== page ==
Accompanying students: a priority for Czech Jesuits

Father General Arturo Sosa is visiting the Province of Bohemia, whose borders coincide with those of the Czech Republic. During the first part of his journey, he is in Moravia, in the east. This is a region where the Catholic tradition is stronger than in the west or north, where the phenomenon of secularisation has been more widespread. In two university towns, the Jesuits give priority to the accompaniment of university students. We asked two Jesuit chaplains to tell us about their work.

Jan Regner is the chaplain at the university parish in Olomouc. He tells us about the challenges facing young people and how “Ignatian guidance” can help them.

“Young people often face pressures that cause existential angst. Technological progress and social media have brought new possibilities, but also new difficulties: various forms of addiction, the cult of the body or a secularized way of life. For young believers, modern technology offers a number of attractions that turn their attention away from traditional Church structures and towards alternative forms of spirituality.

They often experience great inner tension. On the one hand, they are under the pressure of external demands from parents, teachers or Church authorities; on the other hand, they are consumed by the desire to achieve success according to their own plans. However, an excess of unrealistic demands hand in hand with their own fragility often leads them to painful disappointments and identity crises, sometimes even to depression.


Activities we organize in our university centre promote personal and spiritual growth. They are attended by students of various fields, mostly from Christian families, but also some non-believers. Our goal is to create an open and cheerful community where young people could find an opportunity to experience the joy of faith and the joy of being together. Our Christian community provides a safe space in which they can openly share their concerns, doubts, thoughts and feelings. We encourage them to start from gratitude, a way that Saint Ignatius himself experienced. Ignatius, looking at his life, was always trying to see God’s presence. He taught how to pray the examen, which always begins with an expression of gratitude. That is why we try to teach our students to be grateful and to see the beauty even in the small things they experience in their lives.”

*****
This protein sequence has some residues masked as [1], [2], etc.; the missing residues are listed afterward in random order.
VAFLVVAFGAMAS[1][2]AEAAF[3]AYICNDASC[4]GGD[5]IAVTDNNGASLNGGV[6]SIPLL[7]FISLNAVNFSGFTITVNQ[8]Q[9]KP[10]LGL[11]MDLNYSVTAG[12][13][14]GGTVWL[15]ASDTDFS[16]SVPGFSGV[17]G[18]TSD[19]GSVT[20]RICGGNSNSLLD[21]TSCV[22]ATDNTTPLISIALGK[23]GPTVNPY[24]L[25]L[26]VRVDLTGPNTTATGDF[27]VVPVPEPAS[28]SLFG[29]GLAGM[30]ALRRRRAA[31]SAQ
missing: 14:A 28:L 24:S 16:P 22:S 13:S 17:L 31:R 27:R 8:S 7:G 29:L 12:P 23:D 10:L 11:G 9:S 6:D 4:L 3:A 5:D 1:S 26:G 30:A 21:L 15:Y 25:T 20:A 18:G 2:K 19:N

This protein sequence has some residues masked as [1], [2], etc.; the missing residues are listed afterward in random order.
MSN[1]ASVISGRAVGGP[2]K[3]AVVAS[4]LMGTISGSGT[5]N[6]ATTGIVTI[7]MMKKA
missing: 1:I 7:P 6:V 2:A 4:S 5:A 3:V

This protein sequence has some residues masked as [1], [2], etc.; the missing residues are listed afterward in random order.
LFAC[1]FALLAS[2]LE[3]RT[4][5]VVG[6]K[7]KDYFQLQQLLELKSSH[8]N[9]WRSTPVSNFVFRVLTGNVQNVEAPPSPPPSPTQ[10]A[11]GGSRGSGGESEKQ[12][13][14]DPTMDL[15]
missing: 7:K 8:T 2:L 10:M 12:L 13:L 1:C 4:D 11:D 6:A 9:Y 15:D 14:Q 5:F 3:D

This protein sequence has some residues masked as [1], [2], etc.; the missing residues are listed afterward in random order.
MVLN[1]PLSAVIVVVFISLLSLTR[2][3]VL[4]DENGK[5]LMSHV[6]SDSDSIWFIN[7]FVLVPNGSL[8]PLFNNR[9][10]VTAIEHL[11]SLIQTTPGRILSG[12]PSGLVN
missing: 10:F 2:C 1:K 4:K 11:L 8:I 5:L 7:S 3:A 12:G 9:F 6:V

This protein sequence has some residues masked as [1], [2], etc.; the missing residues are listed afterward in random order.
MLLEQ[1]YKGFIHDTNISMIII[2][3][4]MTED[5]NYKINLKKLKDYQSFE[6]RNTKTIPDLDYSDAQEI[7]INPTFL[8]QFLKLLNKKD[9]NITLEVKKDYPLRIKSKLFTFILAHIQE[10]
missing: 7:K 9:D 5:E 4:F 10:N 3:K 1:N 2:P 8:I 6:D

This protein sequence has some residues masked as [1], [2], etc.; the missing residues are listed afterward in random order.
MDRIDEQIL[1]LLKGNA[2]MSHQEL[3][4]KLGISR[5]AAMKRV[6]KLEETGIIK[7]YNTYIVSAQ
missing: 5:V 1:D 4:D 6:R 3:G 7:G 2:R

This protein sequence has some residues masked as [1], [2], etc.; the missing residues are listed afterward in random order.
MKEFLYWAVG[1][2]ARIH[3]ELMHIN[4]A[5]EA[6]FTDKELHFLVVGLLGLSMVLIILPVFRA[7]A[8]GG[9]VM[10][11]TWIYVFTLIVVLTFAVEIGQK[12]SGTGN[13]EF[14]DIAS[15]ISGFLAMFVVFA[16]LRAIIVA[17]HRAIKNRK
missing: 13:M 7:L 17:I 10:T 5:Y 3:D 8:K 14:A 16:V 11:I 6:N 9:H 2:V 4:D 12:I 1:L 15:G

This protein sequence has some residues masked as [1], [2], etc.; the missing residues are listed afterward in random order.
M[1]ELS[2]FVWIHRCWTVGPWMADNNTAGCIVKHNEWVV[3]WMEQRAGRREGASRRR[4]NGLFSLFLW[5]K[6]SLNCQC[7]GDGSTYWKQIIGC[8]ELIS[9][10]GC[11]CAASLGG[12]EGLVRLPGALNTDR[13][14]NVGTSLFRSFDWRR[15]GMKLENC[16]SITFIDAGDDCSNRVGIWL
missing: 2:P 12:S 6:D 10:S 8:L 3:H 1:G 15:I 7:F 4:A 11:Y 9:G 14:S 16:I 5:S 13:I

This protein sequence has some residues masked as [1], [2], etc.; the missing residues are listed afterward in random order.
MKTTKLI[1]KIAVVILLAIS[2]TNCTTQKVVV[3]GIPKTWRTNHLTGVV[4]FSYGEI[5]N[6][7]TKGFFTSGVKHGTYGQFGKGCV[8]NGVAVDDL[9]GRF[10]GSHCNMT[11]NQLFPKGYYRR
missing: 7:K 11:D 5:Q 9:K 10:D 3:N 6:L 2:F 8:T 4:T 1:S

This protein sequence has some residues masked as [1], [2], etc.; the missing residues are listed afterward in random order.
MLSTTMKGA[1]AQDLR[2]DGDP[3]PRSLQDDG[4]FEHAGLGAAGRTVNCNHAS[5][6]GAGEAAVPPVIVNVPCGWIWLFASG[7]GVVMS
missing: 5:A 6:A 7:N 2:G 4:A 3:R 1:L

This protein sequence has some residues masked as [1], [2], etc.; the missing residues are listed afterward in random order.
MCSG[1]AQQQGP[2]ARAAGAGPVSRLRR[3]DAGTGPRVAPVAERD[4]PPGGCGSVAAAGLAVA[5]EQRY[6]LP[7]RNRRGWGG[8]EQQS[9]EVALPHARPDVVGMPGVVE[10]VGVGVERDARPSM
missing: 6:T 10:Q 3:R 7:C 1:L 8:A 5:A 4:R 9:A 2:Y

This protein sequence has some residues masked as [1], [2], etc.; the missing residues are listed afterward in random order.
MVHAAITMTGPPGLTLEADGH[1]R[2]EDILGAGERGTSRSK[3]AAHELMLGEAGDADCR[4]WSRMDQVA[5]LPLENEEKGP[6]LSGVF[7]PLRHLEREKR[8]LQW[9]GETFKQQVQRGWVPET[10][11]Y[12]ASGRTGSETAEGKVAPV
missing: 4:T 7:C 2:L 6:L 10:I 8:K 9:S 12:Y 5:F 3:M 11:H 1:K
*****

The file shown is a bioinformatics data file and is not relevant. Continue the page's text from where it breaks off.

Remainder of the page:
Petr Hruška, chaplain at the Catholic University Movement in Brno (MUCB), describes the student population and talks about how young people live out their faith.

“From October to May, Brno, with its 80,000 students, is a very lively university town, day and night. But the number of students who are believers is very modest in a country where 91% of young people do not identify with any religion. Of the remainder, 7% say they are Catholic. And we have the feeling that the pandemic has further reduced the number of young believers.

While this does not sound very optimistic, there is an interesting trend: the number of believing university students is increasing. A fascinating trend in a consumer society in which the Church is often perceived as an enemy of the State, a thief, a paedophile ring, a group of crazies or lunatics. The last statement is more or less correct... We remember that the apostle Paul wrote to the Corinthians: “If we are fools, it is for God’s sake”.


Another trend emerging in Brno among young believers - confirmed by a survey conducted by the Bishops’ Conference - is that they appreciate community but in large groups, whereas small groups where people share and deepen their faith are rarely frequented. Their faith experience is more emotional. They don’t often read the Bible or meditate on its texts.

This is the context in which the students of Brno involved in the activities of the Catholic University Movement of which I am chaplain live. In our student community, we therefore seek to respond to these challenges by organising various events of both spiritual and social nature. The MUCB community is open to all those who are interested in sharing their lives with others with whom they can find common ground.”

Look at the wonderful photos illustrating the activities of the Olomouc Student Center. Most of them were taken by the association of religious photographers Člověk a víra (Man and Faith).

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Posted by Communications Office - Editor in Curia Generalizia
Communications Office
The Communications Office of the General Curia publishes news of international scope on the central government of the Society of Jesus and on the commitments of the Jesuits and their partners. It also handles media relations.

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